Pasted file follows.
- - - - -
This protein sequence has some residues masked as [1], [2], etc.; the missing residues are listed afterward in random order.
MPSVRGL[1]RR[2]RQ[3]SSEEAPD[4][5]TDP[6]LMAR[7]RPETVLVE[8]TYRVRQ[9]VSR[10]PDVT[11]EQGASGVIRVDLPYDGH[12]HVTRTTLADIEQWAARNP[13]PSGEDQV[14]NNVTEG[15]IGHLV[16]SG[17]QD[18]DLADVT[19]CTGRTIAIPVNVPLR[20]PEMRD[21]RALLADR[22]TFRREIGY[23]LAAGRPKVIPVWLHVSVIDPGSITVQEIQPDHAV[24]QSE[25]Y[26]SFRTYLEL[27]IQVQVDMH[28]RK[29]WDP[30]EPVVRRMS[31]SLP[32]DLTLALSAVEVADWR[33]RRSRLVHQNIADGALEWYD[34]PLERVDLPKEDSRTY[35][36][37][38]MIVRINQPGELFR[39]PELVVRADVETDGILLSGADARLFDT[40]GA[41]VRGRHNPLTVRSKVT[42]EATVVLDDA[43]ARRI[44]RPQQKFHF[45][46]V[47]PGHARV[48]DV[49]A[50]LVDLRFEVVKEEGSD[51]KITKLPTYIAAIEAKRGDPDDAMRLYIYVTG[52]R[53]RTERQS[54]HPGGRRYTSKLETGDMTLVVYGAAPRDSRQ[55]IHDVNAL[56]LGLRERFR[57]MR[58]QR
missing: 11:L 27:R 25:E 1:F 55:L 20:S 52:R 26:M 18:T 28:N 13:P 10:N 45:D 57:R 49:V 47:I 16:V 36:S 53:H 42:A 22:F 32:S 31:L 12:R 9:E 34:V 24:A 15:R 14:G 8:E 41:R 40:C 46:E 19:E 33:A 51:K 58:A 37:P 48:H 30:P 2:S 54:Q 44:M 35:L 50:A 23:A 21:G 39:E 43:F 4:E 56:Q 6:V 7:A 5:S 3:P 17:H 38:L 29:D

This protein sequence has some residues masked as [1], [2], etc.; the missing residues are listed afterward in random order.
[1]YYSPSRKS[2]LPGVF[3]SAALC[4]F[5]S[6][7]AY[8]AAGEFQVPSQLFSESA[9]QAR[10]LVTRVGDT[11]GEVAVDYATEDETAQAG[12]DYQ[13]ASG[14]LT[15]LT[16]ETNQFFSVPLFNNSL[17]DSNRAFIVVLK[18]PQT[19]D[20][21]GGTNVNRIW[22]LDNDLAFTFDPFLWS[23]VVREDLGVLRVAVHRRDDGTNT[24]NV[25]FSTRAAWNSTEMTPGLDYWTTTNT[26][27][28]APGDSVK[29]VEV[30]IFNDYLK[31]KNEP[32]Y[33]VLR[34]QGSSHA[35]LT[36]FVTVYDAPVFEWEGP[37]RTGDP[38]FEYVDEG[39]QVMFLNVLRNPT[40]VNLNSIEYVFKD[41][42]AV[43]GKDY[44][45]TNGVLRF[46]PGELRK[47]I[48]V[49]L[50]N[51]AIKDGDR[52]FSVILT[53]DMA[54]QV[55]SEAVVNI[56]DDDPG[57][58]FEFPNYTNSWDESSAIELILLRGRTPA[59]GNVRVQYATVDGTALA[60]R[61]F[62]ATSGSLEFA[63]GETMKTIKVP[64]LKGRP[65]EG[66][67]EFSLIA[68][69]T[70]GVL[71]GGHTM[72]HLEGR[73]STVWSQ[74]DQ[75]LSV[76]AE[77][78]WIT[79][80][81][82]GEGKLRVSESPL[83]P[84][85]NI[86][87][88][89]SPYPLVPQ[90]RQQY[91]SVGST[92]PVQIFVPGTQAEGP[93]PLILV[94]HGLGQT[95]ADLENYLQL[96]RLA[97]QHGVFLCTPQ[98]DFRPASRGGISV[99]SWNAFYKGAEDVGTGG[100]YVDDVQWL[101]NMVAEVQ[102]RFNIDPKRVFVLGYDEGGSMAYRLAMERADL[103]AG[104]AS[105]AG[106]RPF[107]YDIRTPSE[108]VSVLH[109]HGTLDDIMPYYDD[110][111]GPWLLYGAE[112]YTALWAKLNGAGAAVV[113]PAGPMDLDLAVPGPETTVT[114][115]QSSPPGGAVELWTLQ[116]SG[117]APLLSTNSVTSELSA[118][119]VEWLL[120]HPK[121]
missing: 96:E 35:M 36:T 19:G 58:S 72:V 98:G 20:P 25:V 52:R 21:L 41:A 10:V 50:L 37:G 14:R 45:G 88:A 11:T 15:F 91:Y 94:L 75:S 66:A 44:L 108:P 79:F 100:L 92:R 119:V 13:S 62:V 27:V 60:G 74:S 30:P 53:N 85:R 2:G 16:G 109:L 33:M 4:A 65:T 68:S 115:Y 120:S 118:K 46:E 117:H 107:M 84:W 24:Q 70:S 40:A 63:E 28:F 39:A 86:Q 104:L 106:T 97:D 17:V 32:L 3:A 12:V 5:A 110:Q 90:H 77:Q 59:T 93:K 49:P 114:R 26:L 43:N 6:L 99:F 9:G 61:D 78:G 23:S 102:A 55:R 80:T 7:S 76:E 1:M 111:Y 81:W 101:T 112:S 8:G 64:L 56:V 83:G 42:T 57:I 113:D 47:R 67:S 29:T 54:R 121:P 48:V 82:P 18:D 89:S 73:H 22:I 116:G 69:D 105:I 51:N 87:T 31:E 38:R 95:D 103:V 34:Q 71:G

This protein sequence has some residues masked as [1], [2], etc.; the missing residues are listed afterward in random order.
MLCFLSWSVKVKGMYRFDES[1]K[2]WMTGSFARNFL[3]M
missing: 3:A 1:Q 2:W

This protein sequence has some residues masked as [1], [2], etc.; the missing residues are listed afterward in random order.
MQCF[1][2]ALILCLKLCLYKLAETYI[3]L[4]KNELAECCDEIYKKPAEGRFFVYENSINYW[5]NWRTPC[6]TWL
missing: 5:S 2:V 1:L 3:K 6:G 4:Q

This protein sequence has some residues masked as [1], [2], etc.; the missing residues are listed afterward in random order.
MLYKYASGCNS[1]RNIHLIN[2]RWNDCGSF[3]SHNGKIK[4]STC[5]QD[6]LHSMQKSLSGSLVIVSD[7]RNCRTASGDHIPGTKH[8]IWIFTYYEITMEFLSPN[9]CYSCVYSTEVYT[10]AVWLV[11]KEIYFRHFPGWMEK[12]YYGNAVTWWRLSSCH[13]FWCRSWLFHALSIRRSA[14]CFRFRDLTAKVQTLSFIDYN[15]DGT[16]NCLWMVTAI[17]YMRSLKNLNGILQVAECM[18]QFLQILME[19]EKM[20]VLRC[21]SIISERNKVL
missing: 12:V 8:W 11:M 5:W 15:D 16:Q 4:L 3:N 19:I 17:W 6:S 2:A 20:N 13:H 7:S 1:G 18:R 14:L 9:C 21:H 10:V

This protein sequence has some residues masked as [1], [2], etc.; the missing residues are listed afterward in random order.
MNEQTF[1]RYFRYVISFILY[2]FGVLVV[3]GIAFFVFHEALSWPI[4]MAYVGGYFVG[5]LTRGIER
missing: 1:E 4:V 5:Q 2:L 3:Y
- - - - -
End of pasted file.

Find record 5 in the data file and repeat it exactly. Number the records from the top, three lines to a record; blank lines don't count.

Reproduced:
This protein sequence has some residues masked as [1], [2], etc.; the missing residues are listed afterward in random order.
MLYKYASGCNS[1]RNIHLIN[2]RWNDCGSF[3]SHNGKIK[4]STC[5]QD[6]LHSMQKSLSGSLVIVSD[7]RNCRTASGDHIPGTKH[8]IWIFTYYEITMEFLSPN[9]CYSCVYSTEVYT[10]AVWLV[11]KEIYFRHFPGWMEK[12]YYGNAVTWWRLSSCH[13]FWCRSWLFHALSIRRSA[14]CFRFRDLTAKVQTLSFIDYN[15]DGT[16]NCLWMVTAI[17]YMRSLKNLNGILQVAECM[18]QFLQILME[19]EKM[20]VLRC[21]SIISERNKVL
missing: 12:V 8:W 11:M 5:W 15:D 16:Q 4:L 3:N 19:I 17:W 6:S 2:A 20:N 13:H 7:S 1:G 18:R 14:L 9:C 21:H 10:V